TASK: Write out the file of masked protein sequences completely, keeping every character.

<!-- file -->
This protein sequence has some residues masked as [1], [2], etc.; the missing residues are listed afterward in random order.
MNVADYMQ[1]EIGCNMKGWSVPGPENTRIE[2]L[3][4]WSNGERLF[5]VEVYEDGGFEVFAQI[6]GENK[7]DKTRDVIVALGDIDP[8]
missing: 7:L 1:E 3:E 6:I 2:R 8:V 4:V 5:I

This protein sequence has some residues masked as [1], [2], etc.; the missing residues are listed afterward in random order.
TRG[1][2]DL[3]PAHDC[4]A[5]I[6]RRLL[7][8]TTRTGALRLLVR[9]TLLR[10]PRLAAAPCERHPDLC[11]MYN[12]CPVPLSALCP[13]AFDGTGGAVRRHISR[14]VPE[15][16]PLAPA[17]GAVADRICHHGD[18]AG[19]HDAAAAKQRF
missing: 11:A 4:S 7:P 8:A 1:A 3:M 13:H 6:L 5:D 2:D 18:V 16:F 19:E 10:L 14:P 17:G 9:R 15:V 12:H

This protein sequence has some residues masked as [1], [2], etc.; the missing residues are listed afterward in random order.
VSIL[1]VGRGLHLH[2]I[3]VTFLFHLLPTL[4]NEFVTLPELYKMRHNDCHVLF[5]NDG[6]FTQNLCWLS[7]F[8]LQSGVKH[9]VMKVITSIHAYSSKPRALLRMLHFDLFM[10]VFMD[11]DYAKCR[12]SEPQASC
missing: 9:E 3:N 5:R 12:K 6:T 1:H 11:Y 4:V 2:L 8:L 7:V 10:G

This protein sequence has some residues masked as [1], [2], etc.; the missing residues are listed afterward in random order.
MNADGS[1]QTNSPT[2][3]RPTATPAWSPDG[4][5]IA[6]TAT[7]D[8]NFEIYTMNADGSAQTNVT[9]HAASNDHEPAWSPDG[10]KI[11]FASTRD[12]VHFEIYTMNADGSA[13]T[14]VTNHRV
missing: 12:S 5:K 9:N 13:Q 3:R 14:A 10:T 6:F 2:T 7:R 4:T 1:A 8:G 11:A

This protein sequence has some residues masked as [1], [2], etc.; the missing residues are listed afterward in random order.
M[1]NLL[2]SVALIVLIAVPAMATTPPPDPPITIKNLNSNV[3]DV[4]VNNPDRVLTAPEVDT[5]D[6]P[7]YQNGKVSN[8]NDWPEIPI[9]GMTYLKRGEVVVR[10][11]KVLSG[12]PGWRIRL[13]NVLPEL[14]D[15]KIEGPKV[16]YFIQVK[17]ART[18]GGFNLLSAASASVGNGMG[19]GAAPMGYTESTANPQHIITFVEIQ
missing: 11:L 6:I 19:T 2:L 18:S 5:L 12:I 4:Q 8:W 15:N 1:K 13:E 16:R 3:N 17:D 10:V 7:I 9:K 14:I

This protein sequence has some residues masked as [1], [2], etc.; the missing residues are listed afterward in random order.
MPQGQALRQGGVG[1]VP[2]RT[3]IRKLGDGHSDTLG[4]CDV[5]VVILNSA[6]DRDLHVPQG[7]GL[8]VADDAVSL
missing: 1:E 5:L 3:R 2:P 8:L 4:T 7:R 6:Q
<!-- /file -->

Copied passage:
This protein sequence has some residues masked as [1], [2], etc.; the missing residues are listed afterward in random order.
MNVADYMQ[1]EIGCNMKGWSVPGPENTRIE[2]L[3][4]WSNGERLF[5]VEVYEDGGFEVFAQI[6]GENK[7]DKTRDVIVALGDIDP[8]
missing: 7:L 1:E 3:E 6:I 2:R 8:V 4:V 5:I

This protein sequence has some residues masked as [1], [2], etc.; the missing residues are listed afterward in random order.
TRG[1][2]DL[3]PAHDC[4]A[5]I[6]RRLL[7][8]TTRTGALRLLVR[9]TLLR[10]PRLAAAPCERHPDLC[11]MYN[12]CPVPLSALCP[13]AFDGTGGAVRRHISR[14]VPE[15][16]PLAPA[17]GAVADRICHHGD[18]AG[19]HDAAAAKQRF
missing: 11:A 4:S 7:P 8:A 1:A 3:M 13:H 6:L 5:D 2:D 18:V 16:F 19:E 10:L 14:P 17:G 9:R 15:V 12:H

This protein sequence has some residues masked as [1], [2], etc.; the missing residues are listed afterward in random order.
VSIL[1]VGRGLHLH[2]I[3]VTFLFHLLPTL[4]NEFVTLPELYKMRHNDCHVLF[5]NDG[6]FTQNLCWLS[7]F[8]LQSGVKH[9]VMKVITSIHAYSSKPRALLRMLHFDLFM[10]VFMD[11]DYAKCR[12]SEPQASC
missing: 9:E 3:N 5:R 12:K 6:T 1:H 11:Y 4:V 2:L 8:L 7:V 10:G

This protein sequence has some residues masked as [1], [2], etc.; the missing residues are listed afterward in random order.
MNADGS[1]QTNSPT[2][3]RPTATPAWSPDG[4][5]IA[6]TAT[7]D[8]NFEIYTMNADGSAQTNVT[9]HAASNDHEPAWSPDG[10]KI[11]FASTRD[12]VHFEIYTMNADGSA[13]T[14]VTNHRV
missing: 12:S 5:K 9:N 13:Q 3:R 14:A 10:T 6:F 2:T 7:R 4:T 1:A 8:G 11:A

This protein sequence has some residues masked as [1], [2], etc.; the missing residues are listed afterward in random order.
M[1]NLL[2]SVALIVLIAVPAMATTPPPDPPITIKNLNSNV[3]DV[4]VNNPDRVLTAPEVDT[5]D[6]P[7]YQNGKVSN[8]NDWPEIPI[9]GMTYLKRGEVVVR[10][11]KVLSG[12]PGWRIRL[13]NVLPEL[14]D[15]KIEGPKV[16]YFIQVK[17]ART[18]GGFNLLSAASASVGNGMG[19]GAAPMGYTESTANPQHIITFVEIQ
missing: 11:L 6:I 19:T 2:L 18:S 5:L 12:I 4:Q 8:W 15:N 1:K 13:E 16:R 3:N 17:D 10:V 7:I 9:K 14:I

This protein sequence has some residues masked as [1], [2], etc.; the missing residues are listed afterward in random order.
MPQGQALRQGGVG[1]VP[2]RT[3]IRKLGDGHSDTLG[4]CDV[5]VVILNSA[6]DRDLHVPQG[7]GL[8]VADDAVSL
missing: 1:E 5:L 3:R 2:P 8:L 4:T 7:R 6:Q